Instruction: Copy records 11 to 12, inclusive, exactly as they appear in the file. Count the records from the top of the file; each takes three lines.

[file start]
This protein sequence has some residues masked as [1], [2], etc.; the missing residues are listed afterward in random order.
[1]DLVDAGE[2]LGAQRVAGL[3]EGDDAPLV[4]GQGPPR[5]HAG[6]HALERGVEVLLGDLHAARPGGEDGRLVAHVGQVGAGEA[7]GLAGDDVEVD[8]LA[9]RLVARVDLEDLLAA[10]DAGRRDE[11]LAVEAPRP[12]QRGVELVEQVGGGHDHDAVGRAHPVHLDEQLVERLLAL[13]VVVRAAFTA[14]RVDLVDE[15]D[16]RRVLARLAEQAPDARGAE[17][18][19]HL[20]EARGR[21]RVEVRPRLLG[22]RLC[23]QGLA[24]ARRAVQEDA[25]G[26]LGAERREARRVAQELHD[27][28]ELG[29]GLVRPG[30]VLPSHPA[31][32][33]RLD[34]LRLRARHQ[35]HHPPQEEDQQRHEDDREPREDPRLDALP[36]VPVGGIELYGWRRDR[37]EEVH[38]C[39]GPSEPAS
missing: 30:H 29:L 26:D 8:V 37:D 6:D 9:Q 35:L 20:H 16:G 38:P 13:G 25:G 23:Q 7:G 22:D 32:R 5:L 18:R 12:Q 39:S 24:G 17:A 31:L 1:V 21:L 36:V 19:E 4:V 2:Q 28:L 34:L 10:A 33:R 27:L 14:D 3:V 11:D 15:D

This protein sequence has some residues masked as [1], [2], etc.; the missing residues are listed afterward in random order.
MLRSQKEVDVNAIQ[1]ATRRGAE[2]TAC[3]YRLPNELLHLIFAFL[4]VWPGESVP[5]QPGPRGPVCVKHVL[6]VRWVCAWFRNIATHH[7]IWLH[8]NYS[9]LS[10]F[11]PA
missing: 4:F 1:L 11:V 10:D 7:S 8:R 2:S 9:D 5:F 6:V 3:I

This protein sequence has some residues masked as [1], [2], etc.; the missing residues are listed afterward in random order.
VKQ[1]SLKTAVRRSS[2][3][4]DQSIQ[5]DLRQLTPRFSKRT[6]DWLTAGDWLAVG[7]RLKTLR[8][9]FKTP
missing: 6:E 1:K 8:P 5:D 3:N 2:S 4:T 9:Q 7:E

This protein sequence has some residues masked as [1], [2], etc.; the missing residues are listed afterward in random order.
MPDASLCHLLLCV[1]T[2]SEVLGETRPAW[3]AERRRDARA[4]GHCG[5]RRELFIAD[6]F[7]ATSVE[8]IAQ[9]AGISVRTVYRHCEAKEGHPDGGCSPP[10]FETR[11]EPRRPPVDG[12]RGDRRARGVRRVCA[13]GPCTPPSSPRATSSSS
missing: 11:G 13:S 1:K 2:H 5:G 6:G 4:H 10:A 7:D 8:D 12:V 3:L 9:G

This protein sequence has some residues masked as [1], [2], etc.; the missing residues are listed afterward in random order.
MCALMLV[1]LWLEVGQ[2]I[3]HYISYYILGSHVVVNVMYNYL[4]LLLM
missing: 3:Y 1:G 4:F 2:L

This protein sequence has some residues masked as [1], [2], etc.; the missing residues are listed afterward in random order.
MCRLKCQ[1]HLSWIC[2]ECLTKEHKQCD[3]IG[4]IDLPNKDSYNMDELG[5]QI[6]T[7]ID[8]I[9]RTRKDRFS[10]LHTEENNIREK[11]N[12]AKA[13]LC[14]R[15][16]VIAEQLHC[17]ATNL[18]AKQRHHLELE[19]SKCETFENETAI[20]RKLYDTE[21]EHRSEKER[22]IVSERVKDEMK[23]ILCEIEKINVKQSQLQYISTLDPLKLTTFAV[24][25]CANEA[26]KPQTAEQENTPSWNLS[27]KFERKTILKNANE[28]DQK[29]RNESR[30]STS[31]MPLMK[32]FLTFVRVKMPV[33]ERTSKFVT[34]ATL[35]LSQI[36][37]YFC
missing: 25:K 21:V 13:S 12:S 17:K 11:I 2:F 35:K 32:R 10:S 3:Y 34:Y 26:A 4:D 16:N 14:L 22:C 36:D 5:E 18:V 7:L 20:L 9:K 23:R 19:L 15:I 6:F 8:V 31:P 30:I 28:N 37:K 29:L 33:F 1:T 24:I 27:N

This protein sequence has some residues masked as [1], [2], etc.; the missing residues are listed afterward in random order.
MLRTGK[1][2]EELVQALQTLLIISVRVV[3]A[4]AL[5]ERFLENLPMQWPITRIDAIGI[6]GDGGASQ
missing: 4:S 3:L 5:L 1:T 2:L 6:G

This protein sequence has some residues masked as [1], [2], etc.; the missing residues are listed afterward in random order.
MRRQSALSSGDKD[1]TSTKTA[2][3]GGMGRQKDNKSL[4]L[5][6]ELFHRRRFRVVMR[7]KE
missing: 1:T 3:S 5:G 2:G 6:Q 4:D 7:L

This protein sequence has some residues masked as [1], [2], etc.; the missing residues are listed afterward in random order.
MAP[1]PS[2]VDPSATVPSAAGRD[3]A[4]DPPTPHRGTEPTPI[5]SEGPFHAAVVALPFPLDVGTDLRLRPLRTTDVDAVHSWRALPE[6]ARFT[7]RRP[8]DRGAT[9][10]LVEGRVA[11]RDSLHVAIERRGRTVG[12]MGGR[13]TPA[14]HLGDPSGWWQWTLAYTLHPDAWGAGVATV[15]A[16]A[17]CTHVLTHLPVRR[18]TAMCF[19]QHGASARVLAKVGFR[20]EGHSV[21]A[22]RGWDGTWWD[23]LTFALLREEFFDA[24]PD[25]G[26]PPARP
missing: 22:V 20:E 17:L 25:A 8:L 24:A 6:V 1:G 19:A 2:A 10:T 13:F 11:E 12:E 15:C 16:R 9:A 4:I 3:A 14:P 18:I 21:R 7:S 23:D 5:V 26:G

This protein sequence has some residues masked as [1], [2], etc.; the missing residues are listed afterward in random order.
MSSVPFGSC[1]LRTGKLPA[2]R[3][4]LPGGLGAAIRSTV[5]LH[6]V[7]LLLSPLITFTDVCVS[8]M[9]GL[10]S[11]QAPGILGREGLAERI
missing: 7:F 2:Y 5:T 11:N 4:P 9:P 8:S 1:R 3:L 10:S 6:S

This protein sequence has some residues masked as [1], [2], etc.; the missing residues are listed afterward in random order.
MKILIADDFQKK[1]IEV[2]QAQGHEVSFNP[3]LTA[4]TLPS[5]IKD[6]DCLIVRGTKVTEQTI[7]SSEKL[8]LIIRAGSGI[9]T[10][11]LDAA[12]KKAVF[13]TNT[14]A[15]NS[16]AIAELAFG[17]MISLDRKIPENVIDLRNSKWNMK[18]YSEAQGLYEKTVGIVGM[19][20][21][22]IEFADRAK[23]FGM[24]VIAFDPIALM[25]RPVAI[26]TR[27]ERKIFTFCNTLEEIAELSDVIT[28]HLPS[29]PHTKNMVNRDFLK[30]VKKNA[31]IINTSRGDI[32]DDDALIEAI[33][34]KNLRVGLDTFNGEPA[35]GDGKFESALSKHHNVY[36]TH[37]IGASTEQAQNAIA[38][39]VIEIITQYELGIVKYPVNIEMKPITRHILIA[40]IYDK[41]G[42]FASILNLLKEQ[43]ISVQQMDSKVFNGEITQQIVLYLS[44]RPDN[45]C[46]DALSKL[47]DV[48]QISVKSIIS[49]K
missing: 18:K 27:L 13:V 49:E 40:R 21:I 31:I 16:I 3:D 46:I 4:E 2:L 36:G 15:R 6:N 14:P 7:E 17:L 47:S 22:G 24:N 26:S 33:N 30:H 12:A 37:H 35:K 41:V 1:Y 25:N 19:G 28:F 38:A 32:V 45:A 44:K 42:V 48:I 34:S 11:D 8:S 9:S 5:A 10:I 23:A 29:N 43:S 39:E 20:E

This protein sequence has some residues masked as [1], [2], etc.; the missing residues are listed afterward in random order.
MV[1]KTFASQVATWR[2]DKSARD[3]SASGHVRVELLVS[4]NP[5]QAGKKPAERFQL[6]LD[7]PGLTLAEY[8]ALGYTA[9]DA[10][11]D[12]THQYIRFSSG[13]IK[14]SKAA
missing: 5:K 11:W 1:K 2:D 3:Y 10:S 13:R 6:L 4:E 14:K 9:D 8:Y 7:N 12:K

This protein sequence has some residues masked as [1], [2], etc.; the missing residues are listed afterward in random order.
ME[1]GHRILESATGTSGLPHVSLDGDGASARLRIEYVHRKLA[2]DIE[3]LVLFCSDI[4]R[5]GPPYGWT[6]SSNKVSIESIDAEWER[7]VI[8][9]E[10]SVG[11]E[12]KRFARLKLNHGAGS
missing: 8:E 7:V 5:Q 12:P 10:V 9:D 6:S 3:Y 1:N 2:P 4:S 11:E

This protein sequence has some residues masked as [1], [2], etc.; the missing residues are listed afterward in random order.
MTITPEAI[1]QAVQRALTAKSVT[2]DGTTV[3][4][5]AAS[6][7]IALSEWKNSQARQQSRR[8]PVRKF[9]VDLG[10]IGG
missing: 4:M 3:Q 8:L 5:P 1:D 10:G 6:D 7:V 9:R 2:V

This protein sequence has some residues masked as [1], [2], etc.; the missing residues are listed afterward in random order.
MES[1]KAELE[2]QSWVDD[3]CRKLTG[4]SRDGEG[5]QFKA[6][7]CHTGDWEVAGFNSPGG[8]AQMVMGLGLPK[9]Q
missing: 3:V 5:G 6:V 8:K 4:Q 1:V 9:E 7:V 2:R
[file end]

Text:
This protein sequence has some residues masked as [1], [2], etc.; the missing residues are listed afterward in random order.
MKILIADDFQKK[1]IEV[2]QAQGHEVSFNP[3]LTA[4]TLPS[5]IKD[6]DCLIVRGTKVTEQTI[7]SSEKL[8]LIIRAGSGI[9]T[10][11]LDAA[12]KKAVF[13]TNT[14]A[15]NS[16]AIAELAFG[17]MISLDRKIPENVIDLRNSKWNMK[18]YSEAQGLYEKTVGIVGM[19][20][21][22]IEFADRAK[23]FGM[24]VIAFDPIALM[25]RPVAI[26]TR[27]ERKIFTFCNTLEEIAELSDVIT[28]HLPS[29]PHTKNMVNRDFLK[30]VKKNA[31]IINTSRGDI[32]DDDALIEAI[33][34]KNLRVGLDTFNGEPA[35]GDGKFESALSKHHNVY[36]TH[37]IGASTEQAQNAIA[38][39]VIEIITQYELGIVKYPVNIEMKPITRHILIA[40]IYDK[41]G[42]FASILNLLKEQ[43]ISVQQMDSKVFNGEITQQIVLYLS[44]RPDN[45]C[46]DALSKL[47]DV[48]QISVKSIIS[49]K
missing: 18:K 27:L 13:V 49:E 40:R 21:I 31:I 16:I 3:D 46:I 4:E 2:L 36:G 15:R 6:N 14:P 7:E 17:L 47:S 22:G 24:N 26:S 33:N 30:H 12:A 37:H 35:K 41:V 1:Y 25:N 19:G 28:F 38:A 32:V 45:A 44:K 42:V 48:I 34:S 11:D 8:S 9:S 5:A 10:I 23:A 29:N 43:S 39:E 20:E

This protein sequence has some residues masked as [1], [2], etc.; the missing residues are listed afterward in random order.
MV[1]KTFASQVATWR[2]DKSARD[3]SASGHVRVELLVS[4]NP[5]QAGKKPAERFQL[6]LD[7]PGLTLAEY[8]ALGYTA[9]DA[10][11]D[12]THQYIRFSSG[13]IK[14]SKAA
missing: 5:K 11:W 1:K 2:D 3:Y 10:S 13:R 6:L 4:E 14:K 9:D 8:Y 7:N 12:K